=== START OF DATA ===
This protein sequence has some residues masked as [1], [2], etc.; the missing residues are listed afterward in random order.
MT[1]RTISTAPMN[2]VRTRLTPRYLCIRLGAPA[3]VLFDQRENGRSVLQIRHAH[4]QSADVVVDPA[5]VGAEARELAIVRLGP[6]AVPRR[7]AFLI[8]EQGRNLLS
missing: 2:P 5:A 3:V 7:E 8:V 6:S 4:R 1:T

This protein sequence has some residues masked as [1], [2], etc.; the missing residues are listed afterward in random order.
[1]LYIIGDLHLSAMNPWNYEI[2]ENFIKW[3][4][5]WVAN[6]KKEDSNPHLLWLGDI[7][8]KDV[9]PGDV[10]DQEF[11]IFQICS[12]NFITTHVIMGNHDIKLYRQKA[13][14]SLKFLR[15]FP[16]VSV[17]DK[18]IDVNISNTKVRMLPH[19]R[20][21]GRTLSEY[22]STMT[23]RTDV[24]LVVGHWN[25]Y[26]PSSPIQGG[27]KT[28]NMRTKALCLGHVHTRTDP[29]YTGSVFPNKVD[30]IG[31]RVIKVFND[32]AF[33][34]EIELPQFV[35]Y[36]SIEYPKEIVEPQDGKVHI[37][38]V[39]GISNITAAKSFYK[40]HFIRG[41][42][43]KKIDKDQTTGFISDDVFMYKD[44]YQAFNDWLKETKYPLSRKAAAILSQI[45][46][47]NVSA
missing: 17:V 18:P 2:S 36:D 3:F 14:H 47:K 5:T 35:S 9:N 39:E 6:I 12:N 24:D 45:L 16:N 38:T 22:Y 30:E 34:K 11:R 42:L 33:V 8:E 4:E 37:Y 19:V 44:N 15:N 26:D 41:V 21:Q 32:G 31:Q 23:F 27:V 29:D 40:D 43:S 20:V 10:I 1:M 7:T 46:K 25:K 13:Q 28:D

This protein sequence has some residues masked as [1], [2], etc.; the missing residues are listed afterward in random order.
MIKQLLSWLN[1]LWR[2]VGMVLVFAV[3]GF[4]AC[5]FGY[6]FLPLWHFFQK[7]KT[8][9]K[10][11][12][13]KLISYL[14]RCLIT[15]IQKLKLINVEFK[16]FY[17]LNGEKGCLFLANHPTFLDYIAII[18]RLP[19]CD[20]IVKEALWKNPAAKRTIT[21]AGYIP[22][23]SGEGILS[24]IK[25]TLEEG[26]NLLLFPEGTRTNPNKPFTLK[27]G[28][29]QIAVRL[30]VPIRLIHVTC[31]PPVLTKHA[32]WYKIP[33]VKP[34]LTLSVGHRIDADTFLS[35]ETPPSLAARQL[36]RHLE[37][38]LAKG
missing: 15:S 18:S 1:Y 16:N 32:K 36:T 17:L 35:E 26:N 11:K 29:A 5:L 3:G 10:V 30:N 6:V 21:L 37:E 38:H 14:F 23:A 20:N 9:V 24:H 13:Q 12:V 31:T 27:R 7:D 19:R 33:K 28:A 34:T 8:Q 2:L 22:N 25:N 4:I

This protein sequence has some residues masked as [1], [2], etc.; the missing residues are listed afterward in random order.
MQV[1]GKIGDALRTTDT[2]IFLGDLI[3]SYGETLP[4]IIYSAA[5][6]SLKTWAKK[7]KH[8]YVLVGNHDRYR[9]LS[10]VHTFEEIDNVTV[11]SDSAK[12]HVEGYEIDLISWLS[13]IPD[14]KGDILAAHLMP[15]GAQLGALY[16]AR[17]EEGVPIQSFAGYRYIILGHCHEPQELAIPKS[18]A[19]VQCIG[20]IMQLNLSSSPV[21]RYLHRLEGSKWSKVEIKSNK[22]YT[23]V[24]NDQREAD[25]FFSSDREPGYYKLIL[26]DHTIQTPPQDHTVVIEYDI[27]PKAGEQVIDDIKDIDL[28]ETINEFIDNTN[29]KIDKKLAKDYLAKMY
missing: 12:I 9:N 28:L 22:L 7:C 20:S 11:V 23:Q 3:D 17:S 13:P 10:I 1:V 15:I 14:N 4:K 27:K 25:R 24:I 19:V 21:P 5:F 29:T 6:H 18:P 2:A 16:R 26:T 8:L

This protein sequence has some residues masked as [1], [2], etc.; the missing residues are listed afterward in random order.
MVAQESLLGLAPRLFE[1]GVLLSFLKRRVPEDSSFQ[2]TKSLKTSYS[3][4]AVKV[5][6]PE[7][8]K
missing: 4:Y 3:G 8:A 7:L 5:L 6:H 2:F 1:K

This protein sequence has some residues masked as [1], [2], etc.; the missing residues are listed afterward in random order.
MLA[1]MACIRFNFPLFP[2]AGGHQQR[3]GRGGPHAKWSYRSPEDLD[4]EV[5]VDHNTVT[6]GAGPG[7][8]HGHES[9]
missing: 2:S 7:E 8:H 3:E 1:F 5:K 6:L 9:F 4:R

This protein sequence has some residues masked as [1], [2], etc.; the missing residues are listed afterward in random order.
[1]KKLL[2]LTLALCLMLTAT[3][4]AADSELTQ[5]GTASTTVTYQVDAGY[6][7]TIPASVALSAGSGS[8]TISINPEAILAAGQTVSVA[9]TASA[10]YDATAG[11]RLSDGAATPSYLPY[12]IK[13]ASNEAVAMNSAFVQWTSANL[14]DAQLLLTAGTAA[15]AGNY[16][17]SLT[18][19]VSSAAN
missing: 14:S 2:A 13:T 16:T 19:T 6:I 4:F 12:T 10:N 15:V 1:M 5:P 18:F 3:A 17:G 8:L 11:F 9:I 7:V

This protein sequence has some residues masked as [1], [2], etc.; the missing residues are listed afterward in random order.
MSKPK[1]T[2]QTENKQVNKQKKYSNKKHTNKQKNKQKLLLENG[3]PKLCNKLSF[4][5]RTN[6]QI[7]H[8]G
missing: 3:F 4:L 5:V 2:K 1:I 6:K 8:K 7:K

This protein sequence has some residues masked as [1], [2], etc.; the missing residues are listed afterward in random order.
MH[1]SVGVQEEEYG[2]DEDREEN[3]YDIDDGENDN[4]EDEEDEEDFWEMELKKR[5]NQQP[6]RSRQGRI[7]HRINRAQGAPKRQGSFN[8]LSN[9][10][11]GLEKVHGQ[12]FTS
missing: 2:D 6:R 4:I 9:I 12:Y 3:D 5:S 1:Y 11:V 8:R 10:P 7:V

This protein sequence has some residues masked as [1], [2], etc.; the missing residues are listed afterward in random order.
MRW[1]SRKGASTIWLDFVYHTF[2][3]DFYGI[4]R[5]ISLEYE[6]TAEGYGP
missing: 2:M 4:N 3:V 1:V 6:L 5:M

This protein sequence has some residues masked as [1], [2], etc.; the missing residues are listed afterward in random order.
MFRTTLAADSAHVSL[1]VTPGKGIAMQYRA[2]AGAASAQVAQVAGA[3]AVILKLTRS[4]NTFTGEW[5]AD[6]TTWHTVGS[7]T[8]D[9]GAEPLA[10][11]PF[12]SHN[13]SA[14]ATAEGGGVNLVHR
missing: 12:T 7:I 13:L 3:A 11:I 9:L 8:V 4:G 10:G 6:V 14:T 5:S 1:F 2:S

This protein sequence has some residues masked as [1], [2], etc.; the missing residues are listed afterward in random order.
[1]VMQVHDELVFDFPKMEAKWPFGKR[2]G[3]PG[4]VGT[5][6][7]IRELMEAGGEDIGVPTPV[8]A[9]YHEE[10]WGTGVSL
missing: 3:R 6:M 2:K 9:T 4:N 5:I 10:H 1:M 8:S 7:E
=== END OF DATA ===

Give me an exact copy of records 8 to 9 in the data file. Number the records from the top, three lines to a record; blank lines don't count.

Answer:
This protein sequence has some residues masked as [1], [2], etc.; the missing residues are listed afterward in random order.
MSKPK[1]T[2]QTENKQVNKQKKYSNKKHTNKQKNKQKLLLENG[3]PKLCNKLSF[4][5]RTN[6]QI[7]H[8]G
missing: 3:F 4:L 5:V 2:K 1:I 6:K 8:K 7:K

This protein sequence has some residues masked as [1], [2], etc.; the missing residues are listed afterward in random order.
MH[1]SVGVQEEEYG[2]DEDREEN[3]YDIDDGENDN[4]EDEEDEEDFWEMELKKR[5]NQQP[6]RSRQGRI[7]HRINRAQGAPKRQGSFN[8]LSN[9][10][11]GLEKVHGQ[12]FTS
missing: 2:D 6:R 4:I 9:I 12:Y 3:D 5:S 1:Y 11:V 8:R 10:P 7:V